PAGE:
Serve, don't sell

Selling conjures up negative connotations but sales is essentially about problem solving and creating value for people. People pay for value. "You can have everything in life you want if you just help enough others get what they want," said sales legend Zig Ziglar. Value is relative, different strokes for different folks, so before you can add value you to need to discover what is of value.

The fourth agreement is to serve instead of sell. Flipping your approach from selling to serving takes the pressure off you and shifts the focus to your customers. When your intention is giving instead of taking, what you say and do will reflect an energy that is distinct from that of pitching and pushing. Your customers will feel you're there to help them.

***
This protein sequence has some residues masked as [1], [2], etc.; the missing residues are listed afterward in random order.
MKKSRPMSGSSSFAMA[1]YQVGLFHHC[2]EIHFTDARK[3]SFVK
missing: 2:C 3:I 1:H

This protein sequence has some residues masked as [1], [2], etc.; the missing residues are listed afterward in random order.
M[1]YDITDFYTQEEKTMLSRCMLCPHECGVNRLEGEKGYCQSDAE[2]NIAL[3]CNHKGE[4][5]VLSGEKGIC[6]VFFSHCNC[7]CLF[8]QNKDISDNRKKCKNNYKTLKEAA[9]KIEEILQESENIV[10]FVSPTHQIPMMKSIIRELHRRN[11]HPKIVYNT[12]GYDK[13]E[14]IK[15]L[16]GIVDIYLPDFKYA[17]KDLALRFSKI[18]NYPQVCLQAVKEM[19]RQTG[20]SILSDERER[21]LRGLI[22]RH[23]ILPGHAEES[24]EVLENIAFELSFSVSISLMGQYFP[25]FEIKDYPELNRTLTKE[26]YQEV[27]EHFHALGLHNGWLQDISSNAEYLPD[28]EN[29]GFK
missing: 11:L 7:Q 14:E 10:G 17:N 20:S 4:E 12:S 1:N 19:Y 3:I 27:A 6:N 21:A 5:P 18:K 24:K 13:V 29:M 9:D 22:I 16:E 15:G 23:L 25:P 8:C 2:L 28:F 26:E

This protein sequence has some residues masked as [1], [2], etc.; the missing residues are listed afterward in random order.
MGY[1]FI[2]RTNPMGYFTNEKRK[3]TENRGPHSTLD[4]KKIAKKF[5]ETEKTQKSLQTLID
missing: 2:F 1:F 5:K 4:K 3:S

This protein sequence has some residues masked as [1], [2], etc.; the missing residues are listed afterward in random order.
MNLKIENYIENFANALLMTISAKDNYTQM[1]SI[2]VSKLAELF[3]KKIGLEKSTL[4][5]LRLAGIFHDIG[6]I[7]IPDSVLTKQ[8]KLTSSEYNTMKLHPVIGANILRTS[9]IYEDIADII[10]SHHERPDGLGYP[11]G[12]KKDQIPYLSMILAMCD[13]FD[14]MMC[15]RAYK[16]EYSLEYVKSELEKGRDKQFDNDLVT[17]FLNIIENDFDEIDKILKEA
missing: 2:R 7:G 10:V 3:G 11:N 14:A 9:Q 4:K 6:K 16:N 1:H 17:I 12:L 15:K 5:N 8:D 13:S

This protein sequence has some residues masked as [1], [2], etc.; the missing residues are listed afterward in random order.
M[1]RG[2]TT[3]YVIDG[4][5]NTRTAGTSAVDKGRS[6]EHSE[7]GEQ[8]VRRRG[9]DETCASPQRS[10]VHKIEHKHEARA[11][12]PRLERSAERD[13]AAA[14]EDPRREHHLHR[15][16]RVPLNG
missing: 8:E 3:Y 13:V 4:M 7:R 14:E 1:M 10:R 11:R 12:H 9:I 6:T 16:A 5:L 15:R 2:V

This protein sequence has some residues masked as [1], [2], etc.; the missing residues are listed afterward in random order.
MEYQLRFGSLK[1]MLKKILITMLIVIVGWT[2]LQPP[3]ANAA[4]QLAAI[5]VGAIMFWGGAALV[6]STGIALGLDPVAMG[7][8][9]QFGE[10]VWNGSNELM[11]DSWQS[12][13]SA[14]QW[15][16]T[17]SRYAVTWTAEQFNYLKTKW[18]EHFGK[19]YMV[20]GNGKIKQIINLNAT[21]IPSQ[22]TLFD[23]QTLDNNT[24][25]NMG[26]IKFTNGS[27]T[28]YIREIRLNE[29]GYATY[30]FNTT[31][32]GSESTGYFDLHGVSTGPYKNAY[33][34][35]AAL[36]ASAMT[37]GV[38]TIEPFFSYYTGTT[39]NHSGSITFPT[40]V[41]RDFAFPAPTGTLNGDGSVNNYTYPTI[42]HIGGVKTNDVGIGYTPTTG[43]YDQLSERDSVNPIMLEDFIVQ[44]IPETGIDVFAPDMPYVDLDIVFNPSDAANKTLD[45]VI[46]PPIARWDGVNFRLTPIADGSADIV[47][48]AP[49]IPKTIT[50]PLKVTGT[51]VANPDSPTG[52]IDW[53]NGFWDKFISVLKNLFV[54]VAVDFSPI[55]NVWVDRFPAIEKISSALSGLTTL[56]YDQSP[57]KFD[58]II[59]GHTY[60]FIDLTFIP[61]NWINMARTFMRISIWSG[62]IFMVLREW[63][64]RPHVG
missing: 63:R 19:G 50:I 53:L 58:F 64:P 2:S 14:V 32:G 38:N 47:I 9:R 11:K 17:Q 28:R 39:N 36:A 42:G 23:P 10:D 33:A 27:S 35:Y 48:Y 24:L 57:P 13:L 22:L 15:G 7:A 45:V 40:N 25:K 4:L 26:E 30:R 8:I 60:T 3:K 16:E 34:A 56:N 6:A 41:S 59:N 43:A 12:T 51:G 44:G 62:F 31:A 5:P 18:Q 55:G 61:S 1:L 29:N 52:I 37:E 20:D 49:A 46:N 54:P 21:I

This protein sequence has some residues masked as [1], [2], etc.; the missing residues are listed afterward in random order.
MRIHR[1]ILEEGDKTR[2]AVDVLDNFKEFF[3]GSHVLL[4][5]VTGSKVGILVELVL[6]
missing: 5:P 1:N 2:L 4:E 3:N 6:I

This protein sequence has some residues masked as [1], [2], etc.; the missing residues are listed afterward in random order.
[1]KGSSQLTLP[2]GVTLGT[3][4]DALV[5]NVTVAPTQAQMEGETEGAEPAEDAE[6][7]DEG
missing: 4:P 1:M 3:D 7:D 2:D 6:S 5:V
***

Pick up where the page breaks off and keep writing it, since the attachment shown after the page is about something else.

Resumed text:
These four agreements can help you sell your products and services mindfully and without being salesy. Be present so you can show up fully, listen completely and suspend your self-interest. Be detached from the outcome so you can focus on helping your customers. Actively listen so you can really understand their needs, and focus on serving; instead of trying to get what you want, help your customers get what they want.